Drop Option Rules

In Rummy, if a player feels they’re unlikely to win, they can choose to drop out to reduce their penalty points. Dropping means leaving the game. Dropping before picking any card costs 20 points. If a player drops after their first turn, the penalty increases to 40 points.

Show Rules in Rummy

A player ready to declare their hand in Rummy, after creating valid sets and sequences, can ask for a Show. This requires having 14 cards, setting one aside face down for the declaration.

The player must then organize the other 13 cards into sets (cards of the same rank in different suits) and sequences (cards in order). A mistake in this process results in an 80-point penalty.

Rules for Calculating Points in Rummy

The way you score points in Rummy changes depending on the version you’re playing.

In the game, cards are given points from highest to lowest as follows: A (the highest), then K, Q, J, 10, 9, 8, 7, 6, 5, 4, 3, 2 (the lowest).

  • The winner’s score works like this: The player who successfully makes a valid declaration, which includes one pure sequence and a mix of sets and sequences, earns 0 points.
  • To calculate the winner’s score, you use this formula: (Total points of all opponents) x (Value of the point in money) – Platform Fee.

Let’s explore how we calculate the winner’s score with an example:

Imagine three players are involved in a game where points are worth Rs 2 each. When player 1 wins by declaring rummy, the other two players lose by 20 and 40 points. As a result, the winner earns Rs 120, which is calculated as 2 times the sum of 20 and 40 points.

Additionally, players receive penalty points for any cards they haven’t grouped. For instance, if a player holds the cards 6 of Hearts, 10 of Spades, and Ace of Clubs, the total penalty points would be 26, based on the point values of the individual cards.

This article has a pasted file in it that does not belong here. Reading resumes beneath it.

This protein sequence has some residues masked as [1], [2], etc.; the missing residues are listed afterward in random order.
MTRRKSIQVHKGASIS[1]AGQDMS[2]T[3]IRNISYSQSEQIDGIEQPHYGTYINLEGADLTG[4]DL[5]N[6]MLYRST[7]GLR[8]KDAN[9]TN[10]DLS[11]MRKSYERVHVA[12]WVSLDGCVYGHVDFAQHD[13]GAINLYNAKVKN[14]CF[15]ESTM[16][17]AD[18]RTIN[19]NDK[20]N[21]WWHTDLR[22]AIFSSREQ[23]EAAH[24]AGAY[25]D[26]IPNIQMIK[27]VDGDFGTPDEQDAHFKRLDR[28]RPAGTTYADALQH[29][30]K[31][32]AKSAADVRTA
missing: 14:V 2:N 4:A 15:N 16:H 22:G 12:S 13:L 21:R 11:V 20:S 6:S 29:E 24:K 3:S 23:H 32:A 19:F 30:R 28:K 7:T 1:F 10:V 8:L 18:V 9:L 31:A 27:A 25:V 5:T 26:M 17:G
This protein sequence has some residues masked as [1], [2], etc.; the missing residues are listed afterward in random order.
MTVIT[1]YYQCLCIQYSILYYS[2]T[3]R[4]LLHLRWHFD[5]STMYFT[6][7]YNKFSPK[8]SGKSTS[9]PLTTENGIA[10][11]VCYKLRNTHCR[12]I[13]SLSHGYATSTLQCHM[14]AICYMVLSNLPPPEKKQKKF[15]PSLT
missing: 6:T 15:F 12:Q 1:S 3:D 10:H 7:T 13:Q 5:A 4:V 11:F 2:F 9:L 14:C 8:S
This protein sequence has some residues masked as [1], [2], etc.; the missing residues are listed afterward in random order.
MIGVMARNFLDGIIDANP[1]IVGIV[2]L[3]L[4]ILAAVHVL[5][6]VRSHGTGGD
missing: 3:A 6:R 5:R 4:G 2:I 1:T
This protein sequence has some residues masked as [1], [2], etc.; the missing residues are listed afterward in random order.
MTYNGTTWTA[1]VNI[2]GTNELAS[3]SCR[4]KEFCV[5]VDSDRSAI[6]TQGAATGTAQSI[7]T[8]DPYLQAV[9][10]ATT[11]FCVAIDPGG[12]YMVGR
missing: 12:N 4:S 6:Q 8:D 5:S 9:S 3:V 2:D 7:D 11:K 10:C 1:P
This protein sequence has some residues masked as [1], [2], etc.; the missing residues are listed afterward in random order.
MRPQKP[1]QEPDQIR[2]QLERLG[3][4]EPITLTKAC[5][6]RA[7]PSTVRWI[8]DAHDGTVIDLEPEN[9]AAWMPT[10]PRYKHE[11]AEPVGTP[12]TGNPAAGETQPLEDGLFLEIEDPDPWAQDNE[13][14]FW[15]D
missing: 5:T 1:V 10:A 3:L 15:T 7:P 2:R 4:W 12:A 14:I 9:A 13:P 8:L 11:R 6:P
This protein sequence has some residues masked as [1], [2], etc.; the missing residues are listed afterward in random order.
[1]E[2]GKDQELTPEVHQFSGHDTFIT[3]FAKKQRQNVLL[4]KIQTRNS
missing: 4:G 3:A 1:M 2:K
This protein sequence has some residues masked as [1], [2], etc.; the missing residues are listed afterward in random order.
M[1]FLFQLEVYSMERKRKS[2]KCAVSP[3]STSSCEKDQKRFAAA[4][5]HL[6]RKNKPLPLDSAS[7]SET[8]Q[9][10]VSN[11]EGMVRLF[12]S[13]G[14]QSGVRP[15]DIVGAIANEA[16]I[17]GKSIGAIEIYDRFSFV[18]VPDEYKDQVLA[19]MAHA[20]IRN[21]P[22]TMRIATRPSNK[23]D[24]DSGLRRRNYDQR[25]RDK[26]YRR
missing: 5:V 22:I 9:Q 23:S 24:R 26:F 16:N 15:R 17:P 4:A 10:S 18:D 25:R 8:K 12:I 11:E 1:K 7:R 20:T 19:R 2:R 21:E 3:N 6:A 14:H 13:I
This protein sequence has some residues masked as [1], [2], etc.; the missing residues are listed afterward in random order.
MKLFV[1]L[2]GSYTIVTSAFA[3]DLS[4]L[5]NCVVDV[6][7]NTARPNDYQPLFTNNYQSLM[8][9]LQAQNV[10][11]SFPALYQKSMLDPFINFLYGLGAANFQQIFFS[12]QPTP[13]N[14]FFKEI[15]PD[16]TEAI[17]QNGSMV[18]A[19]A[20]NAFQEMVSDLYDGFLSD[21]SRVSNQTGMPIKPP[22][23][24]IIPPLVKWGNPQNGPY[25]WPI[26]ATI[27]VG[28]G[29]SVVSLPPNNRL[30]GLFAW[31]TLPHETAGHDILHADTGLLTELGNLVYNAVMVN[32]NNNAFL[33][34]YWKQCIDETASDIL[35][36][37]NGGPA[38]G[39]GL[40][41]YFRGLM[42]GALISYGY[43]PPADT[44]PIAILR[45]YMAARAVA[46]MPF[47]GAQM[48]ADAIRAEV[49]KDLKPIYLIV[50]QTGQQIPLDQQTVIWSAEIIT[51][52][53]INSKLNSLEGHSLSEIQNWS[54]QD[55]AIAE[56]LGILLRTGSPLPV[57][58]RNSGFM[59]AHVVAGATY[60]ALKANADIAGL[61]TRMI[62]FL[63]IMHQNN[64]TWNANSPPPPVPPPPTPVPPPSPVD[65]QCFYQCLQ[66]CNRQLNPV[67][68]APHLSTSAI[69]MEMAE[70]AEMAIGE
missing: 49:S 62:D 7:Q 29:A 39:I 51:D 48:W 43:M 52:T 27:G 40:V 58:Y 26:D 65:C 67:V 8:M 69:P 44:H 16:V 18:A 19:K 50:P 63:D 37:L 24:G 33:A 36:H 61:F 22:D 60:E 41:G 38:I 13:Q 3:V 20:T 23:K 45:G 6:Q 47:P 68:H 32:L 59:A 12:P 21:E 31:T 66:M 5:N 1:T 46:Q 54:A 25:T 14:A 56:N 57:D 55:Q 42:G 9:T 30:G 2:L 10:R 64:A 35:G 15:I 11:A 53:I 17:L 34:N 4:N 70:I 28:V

If a player lacks a pure sequence in their hand, the points from all cards will be summed up. However, if the player has a pure sequence, only the points from the unarranged cards are counted as a penalty.

Summary of Rummy Playing Rules:

Primary Objective
Form valid sets and sequences by arranging cards.
Number of Decks
2 standard decks of 52 cards.
Number of Players
Played between 2 and 6 players.
Melding Rules
Create sets (same rank, different suits) and runs (consecutive cards, same suit).
Wild Cards
Order of Cards
A (highest), K, Q, J, 10, 9, 8, 7, 6, 5, 4, 3, 2 (lowest).
Pure Sequence
Consecutive cards of the same suit without jokers.
Impure Sequence
Discarding Rules
Draw a card, then discard one to maintain hand size.

FAQs on Rummy Game Rules

In Indian rummy, each player gets 13 cards. The goal is to arrange these cards into certain groups and declare them before anyone else. On their turn, a player must draw a card from either the open or closed deck and then discard a card onto the open deck.

Indian rummy, also known as 13-card rummy, is a game for 2 to 6 players that uses a standard deck of cards along with two printed jokers.

The golden rule of rummy is to first create the pure sequence, as it’s a crucial step towards making a valid declaration.

In nearly every version of rummy, each player receives 13 cards. However, there are a few exceptions, such as the 21-card rummy, where players get 10 cards instead.

In Rummy Game, when a player calls for a show, they signal their readiness to display their cards on the table. This move is made whenever they’ve managed to form a valid declaration, which consists of one pure sequence and either a pure or impure sequence, or sets. However, if a player is unable to achieve a valid declaration, they will incur an additional 80 points to their final score.